Obituary: John N. Berry III

John Nichols Berry III, Library Journal editor for more than half a century, died on October 10, 2020, at the age of 87, of an apparent heart attack.

John Berry head shotJohn Nichols Berry III, Library Journal editor for more than half a century, died on October 10, 2020, at the age of 87, of an apparent heart attack.

In his decades at the helm of LJ, Berry was a fierce advocate for progressive values in the field. He was active in the American Library Association (ALA) Social Responsibilities Round Table, and continued fighting for freedom of information and libraries throughout his tenure.

“John taught me a lot about the history of the field and how it shapes where we stand today, as well as how advocacy journalism can move it forward,” said Meredith Schwartz, editor-in-chief of LJ. “He will be much missed.”

Berry also taught at library schools across the country, including New York City’s Pratt Institute, the University of Pittsburgh, Simmons College, Dominican University, and Louisiana State University, as well as writing for library publications as far afield as Australia. He enjoyed storytelling and public speaking. He delivered one of his favorites, about libraries as a public good, for E.J. Josey’s Presidential Program at the 1985 ALA Annual conference.

Berry met then–LJ editor-in-chief Eric Moon at his first ALA conference in 1963. Moon hired Berry in 1964, and five years later Berry succeeded Moon as LJ editor-in-chief, a position he held until 2006.

Prior to joining LJ, Berry received his MLS from the School of Library Science at Simmons College in Boston. He worked at the Reading Public Library, MA, then joined the library staff at Simmons and taught at the library school. Berry also edited the Bay State Librarian, which won the 1962 H.W. Wilson Library Periodical Award under his guidance. In 1992 he won ALA's Joseph W. Lippincott Award for distinguished service to the profession of librarianship, and in 1993 he won the Service to ALISE (Association for Library and Information Science Education) award.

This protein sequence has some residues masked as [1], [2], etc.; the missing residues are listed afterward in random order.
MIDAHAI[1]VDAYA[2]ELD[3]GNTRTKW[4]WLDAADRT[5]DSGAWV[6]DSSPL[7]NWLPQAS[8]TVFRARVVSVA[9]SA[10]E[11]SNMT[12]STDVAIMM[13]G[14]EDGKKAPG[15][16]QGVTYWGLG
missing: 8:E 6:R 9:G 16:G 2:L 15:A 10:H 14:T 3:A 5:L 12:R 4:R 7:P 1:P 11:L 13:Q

However most of the time he was on the other side of the accolades, profiling the winners of LJ’s numerous awards, even after he retired and was succeeded by longtime colleague Francine Fialkoff as editor-in-chief. Berry also kept his hand in by teaching and keeping up his column Blatant Berry as editor-at-large.

He is survived by his wife Louise Berry, director of Connecticut’s Darien Library for 35 years before her retirement; daughter Elizabeth Berry DiMauro; and son Thomas Parker Berry. He was predeceased by his son John Berry IV.

The family will establish a memorial in his name at his local public library, the Richards Free Library in Newport, NH. Donations to the memorial fund can be sent to: Director Andrea Thorpe, Richards Free Library, 58 N. Main St., Newport, NH 03773. Funds will most likely be used for books that reflected John’s interests, but may be used for other library needs as well.

LJ plans to publish remembrances of Berry in an upcoming issue. If you would like to submit something for consideration, please email

Comment Policy:
  • Be respectful, and do not attack the author, people mentioned in the article, or other commenters. Take on the idea, not the messenger.
  • Don't use obscene, profane, or vulgar language.
  • Stay on point. Comments that stray from the topic at hand may be deleted.
  • Comments may be republished in print, online, or other forms of media.
  • If you see something objectionable, please let us know. Once a comment has been flagged, a staff member will investigate.

Louise Schaper

John was librarianship to the core and on the edge informing a few generations of librarians with his honesty, intelligence, wit and insights. I feel fortunate to have known him albeit a little bit.

Posted : Oct 14, 2020 12:49

Madeline Miele Holt

John was a true original. He inspired thousands to commit their lives to libraries, myself included.

Posted : Oct 13, 2020 01:42


John Berry was a giant in the library profession. He used words to clearly show what he believed, and he believed in all peoples free and unfettered access to information. I was honored to know him and glad we had his voice these last few years.

Posted : Oct 11, 2020 05:19

Inga Boudreau

This world, not just that of libraries, was richer by John N. Berry III. Friend, gifted thinker, consummate wordsmith, champion of all that is good in life and people—John, we were lucky to have known you.
Inga Boudreau

Posted : Oct 11, 2020 03:37



We are currently offering this content for free. Sign up now to activate your personal profile, where you can save articles for future viewing